Another Sutherland Springs family files civil claim against Air Force
A fourth Sutherland Springs family is pursuing a wrongful-death claim against the Air Force for failing to tell the FBI about the criminal history of Devin Patrick Kelley, the former airman who killed 26 people last month in the worst mass shooting in modern Texas history.
In a precursor to a possible lawsuit against the Air Force, the Ward family filed the most recent complaint, WOAI-TV reported. Kelley had killed Joann Ward and her daughters, Brooke and Emily, in the Nov. 5 massacre at First Baptist Church of Sutherland Springs.
Ward’s stepson, 5-year-old Ryland Ward, survived and is still recovering in a hospital.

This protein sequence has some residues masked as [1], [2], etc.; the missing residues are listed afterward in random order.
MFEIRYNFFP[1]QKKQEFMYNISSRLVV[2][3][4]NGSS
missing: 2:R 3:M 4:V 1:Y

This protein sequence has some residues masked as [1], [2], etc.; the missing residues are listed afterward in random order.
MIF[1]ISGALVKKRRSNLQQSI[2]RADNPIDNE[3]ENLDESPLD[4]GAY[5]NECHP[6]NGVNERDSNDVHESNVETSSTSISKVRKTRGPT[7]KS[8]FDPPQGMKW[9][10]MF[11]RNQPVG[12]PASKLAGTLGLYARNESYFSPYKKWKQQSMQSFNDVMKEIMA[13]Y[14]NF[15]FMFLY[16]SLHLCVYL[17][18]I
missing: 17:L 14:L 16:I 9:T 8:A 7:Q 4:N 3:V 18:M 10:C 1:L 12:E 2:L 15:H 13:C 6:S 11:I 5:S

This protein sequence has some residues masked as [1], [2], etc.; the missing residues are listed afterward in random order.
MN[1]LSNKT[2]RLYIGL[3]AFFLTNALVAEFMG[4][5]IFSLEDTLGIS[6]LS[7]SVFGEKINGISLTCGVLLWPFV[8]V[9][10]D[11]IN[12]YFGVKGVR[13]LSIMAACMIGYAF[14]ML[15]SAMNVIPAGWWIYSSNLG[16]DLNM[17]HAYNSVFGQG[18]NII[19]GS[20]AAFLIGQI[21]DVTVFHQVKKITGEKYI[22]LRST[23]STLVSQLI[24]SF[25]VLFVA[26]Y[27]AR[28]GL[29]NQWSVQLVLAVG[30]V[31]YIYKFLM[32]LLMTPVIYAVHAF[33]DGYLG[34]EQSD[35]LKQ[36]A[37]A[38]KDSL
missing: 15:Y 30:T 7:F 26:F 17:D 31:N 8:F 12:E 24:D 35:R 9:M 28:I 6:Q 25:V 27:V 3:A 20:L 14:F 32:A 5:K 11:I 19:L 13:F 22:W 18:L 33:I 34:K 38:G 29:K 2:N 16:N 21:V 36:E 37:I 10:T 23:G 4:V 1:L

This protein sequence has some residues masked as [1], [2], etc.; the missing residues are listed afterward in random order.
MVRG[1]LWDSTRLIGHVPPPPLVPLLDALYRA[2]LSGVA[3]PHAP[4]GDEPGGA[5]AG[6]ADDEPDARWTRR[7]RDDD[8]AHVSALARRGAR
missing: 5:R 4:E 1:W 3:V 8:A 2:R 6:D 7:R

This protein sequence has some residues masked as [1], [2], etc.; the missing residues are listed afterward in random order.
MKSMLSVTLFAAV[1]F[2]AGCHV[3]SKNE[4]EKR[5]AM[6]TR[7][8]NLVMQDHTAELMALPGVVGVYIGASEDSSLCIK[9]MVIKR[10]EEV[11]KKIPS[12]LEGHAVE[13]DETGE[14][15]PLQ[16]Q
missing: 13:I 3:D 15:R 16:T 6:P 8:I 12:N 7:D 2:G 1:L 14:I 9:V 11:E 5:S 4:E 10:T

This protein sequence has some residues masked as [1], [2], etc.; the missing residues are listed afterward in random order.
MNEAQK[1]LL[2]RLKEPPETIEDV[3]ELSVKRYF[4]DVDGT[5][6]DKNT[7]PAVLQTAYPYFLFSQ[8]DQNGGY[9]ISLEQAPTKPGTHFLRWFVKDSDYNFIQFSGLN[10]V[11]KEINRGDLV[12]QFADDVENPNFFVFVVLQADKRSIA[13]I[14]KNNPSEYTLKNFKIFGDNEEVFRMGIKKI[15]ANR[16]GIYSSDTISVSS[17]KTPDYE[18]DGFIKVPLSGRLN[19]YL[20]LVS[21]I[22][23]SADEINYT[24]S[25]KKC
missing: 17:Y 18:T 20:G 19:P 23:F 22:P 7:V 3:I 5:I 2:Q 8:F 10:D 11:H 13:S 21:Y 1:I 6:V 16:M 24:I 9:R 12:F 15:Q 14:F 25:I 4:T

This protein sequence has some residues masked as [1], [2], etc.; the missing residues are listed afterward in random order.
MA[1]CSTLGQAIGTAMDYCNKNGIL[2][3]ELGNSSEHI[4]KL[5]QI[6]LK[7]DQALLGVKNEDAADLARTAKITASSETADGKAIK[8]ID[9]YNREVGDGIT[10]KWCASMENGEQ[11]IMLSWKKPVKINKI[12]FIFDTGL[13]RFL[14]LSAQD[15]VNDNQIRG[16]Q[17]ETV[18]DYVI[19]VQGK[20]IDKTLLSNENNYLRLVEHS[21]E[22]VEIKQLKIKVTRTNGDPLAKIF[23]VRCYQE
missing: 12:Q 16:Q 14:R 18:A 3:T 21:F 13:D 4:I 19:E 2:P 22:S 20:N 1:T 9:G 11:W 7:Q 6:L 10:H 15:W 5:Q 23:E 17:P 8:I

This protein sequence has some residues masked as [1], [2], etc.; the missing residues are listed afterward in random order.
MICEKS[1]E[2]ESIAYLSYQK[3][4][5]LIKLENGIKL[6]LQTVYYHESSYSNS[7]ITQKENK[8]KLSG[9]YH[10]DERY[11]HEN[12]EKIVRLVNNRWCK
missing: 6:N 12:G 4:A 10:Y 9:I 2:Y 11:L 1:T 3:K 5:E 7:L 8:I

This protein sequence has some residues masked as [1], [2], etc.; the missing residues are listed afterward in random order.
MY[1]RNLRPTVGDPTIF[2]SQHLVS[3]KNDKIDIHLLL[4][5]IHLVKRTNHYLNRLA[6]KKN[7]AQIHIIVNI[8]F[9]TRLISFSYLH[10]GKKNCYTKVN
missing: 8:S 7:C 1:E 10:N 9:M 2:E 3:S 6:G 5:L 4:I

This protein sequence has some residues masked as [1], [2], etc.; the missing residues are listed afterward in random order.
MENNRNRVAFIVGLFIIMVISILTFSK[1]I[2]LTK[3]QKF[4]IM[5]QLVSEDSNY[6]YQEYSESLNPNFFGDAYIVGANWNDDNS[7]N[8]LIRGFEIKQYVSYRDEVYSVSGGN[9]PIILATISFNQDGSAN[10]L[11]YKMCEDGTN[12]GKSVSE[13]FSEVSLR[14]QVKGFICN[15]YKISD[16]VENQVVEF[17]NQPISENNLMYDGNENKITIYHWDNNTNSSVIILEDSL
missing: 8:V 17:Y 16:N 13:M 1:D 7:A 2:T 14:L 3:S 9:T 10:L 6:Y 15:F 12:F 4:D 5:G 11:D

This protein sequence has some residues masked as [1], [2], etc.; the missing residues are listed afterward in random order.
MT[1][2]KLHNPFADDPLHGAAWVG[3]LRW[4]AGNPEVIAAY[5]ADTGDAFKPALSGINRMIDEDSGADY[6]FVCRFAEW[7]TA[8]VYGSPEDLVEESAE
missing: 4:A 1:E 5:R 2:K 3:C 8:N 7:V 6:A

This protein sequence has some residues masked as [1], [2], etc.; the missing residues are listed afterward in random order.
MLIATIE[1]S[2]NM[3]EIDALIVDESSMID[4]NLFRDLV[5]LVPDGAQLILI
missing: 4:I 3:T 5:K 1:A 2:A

After the shooting, the Air Force admitted it never reported Kelley’s criminal record to the FBI. Kelley was able to pass criminal background checks when he bought at least four firearms from licensed dealers.
Kelley’s main weapon in the church rampage, a Ruger AR-556 semiautomatic, military-style rifle, was purchased at a San Antonio Academy Sports & Outdoors store.
The Air Force had filed assault charges against Kelley in 2012 when he was serving in the military and was accused of assaulting his wife and baby stepson. Kelley was convicted, served a 12-month sentence and was issued a bad conduct discharge in 2014.
In addition to the Wards, at least three other families of Sutherland Springs victims have filed similar legal claims against the Air Force: The Holcombes, the Ramseys and the son of Lula White, the grandmother of Kelley’s wife.